Data analysts, engineers, and scientists, at a base level, make information easily accessible, digestible, and useful. They might design and build systems for collecting, storing, and deciphering data, or they might use existing or handmade tools to sort through data, identify patterns or problems, and make predictions.
Their work is essential for just about every industry you can think of, from retail to finance to tech. With access to and an understanding of data, companies can improve the customer experience, prevent cyberthreats, streamline processes and costs, and make smart decisions for the future of their businesses. As data becomes more vast and the talent pool struggles to keep up, data and analytics experts will continue to be in high demand. According to a 2020 global McKinsey survey, business leaders cited data analytics as the business area with the greatest need to address skills gaps.
If you’re ready to take your career to the next level in this field, here are three tips for upskilling in data and analytics.
Master hard skills with online and in-person training
Depending on your company’s needs, you likely use a programming language such as SQL or Python to analyze and visualize data. In other cases, Microsoft Excel or a business intelligence platform like Tableau or Zoho Analytics may be your tool of choice.
One of the best ways to keep these skills sharp is through continuing education, such as a certification, course, or bootcamp. Prestigious universities like Columbia Engineering and MIT offer classes for all levels, or you could sign up for a more immersive experience via a platform like Springboard or General Assembly. On Coursera, you can find more specific learning opportunities, such as an online course focused on Excel basics for data analysis, in partnership with major companies like IBM.
Keeping tabs on emerging tech like artificial intelligence is also important for data experts looking to stand out and stay ahead of the competition. Resources like AI News, Google AI, OpenAI, or MIT Technology Review can provide information on the latest updates, tools, research, and conferences.
Finally, practice your hard skills regularly so they remain fresh and applicable to all situations by taking on new assignments, or through side projects and open-source work on a platform like GitHub.
Build management or business administration expertise
Senior roles in data and analytics involve people and project management. If that’s your ultimate goal, it’s important to start building those skills now.
It may make sense to get an MBA or more specialized master’s degree. Or, you might consider a general management training, such as one offered by the American Society for Engineering Management.
Day to day, find ways to challenge yourself as a leader. This may mean raising your hand to run point on an upcoming project, coming up with a new system for a common workflow, or networking with managers you admire to learn how they got to where they are.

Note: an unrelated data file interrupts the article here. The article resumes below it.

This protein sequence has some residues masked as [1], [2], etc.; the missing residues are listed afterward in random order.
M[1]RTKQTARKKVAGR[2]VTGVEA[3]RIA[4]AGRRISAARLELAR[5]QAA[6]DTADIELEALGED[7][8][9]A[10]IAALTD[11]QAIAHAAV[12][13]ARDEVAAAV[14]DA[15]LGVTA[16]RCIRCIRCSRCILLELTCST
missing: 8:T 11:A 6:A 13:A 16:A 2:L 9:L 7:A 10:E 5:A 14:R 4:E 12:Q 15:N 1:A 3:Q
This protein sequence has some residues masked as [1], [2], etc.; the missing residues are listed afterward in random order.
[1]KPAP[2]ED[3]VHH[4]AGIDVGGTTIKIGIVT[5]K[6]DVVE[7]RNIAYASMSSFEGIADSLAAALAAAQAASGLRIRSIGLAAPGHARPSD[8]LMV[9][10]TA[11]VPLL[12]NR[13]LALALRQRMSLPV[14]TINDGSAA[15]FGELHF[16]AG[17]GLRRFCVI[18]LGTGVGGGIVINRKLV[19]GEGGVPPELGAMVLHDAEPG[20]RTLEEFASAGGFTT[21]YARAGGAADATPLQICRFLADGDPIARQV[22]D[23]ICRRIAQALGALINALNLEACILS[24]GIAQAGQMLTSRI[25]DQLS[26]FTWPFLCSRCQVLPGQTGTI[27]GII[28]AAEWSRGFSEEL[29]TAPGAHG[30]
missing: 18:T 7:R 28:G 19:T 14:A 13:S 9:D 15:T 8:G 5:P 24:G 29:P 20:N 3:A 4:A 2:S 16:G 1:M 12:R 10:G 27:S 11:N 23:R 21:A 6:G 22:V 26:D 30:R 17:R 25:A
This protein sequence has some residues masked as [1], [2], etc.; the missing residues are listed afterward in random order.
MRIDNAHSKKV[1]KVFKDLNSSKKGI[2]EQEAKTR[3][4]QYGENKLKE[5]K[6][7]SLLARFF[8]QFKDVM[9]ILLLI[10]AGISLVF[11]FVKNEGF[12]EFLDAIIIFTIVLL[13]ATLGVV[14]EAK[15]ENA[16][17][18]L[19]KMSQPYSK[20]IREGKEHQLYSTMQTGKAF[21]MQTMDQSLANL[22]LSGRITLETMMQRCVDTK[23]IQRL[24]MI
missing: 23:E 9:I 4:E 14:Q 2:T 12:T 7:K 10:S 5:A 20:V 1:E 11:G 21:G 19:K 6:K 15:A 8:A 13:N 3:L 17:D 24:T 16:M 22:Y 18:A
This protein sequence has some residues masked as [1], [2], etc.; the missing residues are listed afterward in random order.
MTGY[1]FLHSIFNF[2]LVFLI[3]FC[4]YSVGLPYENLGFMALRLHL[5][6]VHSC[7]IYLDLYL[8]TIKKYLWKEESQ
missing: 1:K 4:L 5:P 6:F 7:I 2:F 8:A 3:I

Hone your soft skills with hands-on experience
Succeeding in data and analytics — and becoming a respected leader in the field — requires strong soft skills, too.
Communication, critical thinking, problem solving, and more can be developed and honed through practice and exposure to unique challenges and situations. This requires constant collaboration and interaction with other experts in your field, and an openness and willingness to make mistakes, be uncomfortable, and ask questions. Reading about your field in blogs or publications, or following industry experts — CEOs or researchers in AI, data, or machine learning — on social media or Reddit communities like r/datascience and r/machinelearning can also help you stay up-to-date on the latest tech and trends.
The possibilities with data and analytics
Associate or mid-level data analysts and engineers can become directors, managing other engineers, experts, or workflows, or specialize in niches such as financial services or healthcare. As they move up, more opportunities arise to think creatively and innovate, and their work has the potential to really make an impact.
In the role of a chief data officer, for example, you’re not only tasked with managing an organization’s data strategy, but you might act as the face of the team and company’s vision in the media or at events; be a part of conversations around data ethics, compliance, or cybersecurity; and make key decisions around adopting or developing AI solutions. For these reasons, it’s only becoming more essential that data analysts and engineers have a strong grasp of emerging tech and trends.
Andela provides data solutions that improve decision-making and allow access to actionable insights from data, automate data workflows, and reduce risk by maintaining data compliance with industry regulations. Its solutions include services to design and construct robust data architectures and data migration on cloud platforms, assistance with statistical modeling and data mining, and real-time automation and predictive analytics.
Scale your data and analytics with Andela. Learn more.